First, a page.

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Friday, Sept. 15, 2006

Poor would lose more in tax hike: economist


Staff writer

Although the government has little choice but to raise the consumption tax to reduce Japan's mountain of debt, any increase is likely to hit the poor the hardest, an economist at a major think tank warned Thursday.

"A rise in the consumption tax has a considerable effect on household expenditures, and its negative impact is higher for lower income groups," said Kosuke Shiraishi, senior economist at Mitsubishi Research Institute Inc.

As was pointed out in the government's 2006 economic policy guidelines in July, if revenue and expenditures continue on their current trend, the budget will have a deficit of up to 5 trillion yen by 2011. By that year, the government hopes to achieve a primary balance (before interest payments) in the combined central and local government budget. To reach this goal, the guidelines propose a consumption tax hike of a little less than three percentage points.

Speaking at a media briefing, Shiraishi said an increase of up to five percentage points will, in fact, be necessary to cover the shortfall.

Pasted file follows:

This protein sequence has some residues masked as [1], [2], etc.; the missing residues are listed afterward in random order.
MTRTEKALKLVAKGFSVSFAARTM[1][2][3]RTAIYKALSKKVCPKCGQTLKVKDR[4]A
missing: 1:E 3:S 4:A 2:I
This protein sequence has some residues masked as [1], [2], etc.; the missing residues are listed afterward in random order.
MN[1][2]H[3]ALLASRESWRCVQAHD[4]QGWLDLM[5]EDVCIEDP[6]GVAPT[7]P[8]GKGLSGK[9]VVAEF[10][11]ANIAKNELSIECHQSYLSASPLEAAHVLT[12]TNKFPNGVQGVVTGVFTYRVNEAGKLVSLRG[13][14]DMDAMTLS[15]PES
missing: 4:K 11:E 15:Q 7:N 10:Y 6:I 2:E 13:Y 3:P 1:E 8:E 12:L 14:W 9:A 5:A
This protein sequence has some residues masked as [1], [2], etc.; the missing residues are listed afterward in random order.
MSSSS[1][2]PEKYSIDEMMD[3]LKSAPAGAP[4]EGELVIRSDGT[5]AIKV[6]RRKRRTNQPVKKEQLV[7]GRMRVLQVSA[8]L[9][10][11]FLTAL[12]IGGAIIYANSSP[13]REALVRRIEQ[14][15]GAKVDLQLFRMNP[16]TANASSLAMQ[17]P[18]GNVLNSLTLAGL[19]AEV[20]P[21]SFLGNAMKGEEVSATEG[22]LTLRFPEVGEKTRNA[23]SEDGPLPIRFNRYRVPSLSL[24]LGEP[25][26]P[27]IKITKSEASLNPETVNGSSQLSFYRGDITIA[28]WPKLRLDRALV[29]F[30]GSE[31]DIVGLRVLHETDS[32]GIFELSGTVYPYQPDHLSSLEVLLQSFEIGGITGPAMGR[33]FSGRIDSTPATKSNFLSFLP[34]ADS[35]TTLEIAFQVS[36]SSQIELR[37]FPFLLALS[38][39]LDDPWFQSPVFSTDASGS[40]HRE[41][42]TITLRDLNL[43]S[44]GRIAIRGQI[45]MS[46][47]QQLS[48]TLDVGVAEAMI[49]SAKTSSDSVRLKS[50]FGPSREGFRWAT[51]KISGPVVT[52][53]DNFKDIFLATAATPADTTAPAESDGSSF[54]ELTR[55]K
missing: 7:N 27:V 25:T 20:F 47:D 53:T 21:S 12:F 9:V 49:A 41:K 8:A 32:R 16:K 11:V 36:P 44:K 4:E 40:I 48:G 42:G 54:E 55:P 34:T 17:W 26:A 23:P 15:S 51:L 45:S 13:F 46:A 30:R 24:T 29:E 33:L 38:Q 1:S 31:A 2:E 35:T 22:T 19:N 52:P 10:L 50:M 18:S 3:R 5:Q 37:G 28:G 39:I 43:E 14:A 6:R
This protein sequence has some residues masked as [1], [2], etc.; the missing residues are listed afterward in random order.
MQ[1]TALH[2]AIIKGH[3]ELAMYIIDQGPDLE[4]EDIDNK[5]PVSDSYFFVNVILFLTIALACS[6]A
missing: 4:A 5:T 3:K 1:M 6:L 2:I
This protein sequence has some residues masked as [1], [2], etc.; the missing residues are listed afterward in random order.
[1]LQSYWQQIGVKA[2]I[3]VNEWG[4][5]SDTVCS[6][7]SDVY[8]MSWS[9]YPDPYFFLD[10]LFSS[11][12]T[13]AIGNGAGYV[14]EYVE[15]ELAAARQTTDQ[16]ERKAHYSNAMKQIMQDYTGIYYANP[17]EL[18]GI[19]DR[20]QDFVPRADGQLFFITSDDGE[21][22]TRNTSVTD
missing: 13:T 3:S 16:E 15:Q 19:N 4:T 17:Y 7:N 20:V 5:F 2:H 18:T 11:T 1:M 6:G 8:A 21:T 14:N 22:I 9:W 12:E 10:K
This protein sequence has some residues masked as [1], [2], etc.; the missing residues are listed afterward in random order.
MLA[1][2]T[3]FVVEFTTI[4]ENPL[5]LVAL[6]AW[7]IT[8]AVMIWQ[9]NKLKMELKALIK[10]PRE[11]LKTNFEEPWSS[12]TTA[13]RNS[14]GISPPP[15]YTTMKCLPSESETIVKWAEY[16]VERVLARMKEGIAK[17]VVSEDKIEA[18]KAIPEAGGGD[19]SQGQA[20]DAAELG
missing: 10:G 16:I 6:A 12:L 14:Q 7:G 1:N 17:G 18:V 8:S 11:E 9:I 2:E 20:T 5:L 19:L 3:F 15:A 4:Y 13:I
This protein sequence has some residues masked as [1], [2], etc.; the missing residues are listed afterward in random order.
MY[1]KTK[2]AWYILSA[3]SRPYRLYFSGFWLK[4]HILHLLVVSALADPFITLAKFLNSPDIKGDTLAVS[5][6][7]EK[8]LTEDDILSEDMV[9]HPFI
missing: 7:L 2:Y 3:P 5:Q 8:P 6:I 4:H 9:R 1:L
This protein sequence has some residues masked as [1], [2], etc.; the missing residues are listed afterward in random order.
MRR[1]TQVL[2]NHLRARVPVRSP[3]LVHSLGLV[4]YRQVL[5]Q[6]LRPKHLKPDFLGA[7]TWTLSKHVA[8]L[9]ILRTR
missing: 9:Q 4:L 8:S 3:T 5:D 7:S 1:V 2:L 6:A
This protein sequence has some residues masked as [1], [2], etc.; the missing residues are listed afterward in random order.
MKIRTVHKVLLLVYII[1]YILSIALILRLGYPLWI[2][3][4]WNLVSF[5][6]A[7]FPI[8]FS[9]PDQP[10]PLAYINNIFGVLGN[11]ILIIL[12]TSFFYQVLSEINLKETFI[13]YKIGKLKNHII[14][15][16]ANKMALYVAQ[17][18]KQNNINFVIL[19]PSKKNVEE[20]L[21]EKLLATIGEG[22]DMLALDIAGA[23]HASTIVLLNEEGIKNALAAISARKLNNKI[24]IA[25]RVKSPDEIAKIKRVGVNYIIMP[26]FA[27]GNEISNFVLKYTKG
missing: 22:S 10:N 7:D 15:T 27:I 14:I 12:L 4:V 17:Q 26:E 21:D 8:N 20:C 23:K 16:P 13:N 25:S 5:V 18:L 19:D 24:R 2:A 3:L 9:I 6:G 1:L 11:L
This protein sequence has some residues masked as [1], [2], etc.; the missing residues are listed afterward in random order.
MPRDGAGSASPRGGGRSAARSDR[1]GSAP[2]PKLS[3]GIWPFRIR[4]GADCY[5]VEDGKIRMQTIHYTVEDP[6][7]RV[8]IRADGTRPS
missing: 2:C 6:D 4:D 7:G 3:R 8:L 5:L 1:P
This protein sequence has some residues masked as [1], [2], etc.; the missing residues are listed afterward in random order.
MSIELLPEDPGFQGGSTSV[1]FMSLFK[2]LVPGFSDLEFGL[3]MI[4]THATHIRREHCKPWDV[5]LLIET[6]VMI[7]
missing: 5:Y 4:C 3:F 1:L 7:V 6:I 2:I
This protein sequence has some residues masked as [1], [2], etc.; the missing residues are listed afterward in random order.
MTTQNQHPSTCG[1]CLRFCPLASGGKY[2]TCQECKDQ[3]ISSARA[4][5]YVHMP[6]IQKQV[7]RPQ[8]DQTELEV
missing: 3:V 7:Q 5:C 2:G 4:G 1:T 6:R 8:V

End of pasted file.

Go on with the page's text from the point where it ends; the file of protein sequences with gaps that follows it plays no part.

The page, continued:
But raising the tax by that much will cut disposable income by 2.8 percent for those with a yearly income of about 2.6 million yen. A richer household making about 9 million yen per year would see its disposable income fall by 2.6 percent.

To cushion the blow, the government is thinking of holding down the tax on items like food, water, medication, travel and printed matter.

Shiraishi said that while he is skeptical of such plans because the consumption tax should be "simple and neutral," his think tank did find that this would lessen the impact on people with low incomes.

If the consumption tax for the five commodities is held to five percent, while the tax on other goods and services rises to 10 percent, the decline in disposable income for the low-income group would be less steep at 2.3 percent, he said.

The effect of lower taxes on food is especially large for the lower income group because it is an essential good that accounts for over 10 percent of spending in such households.



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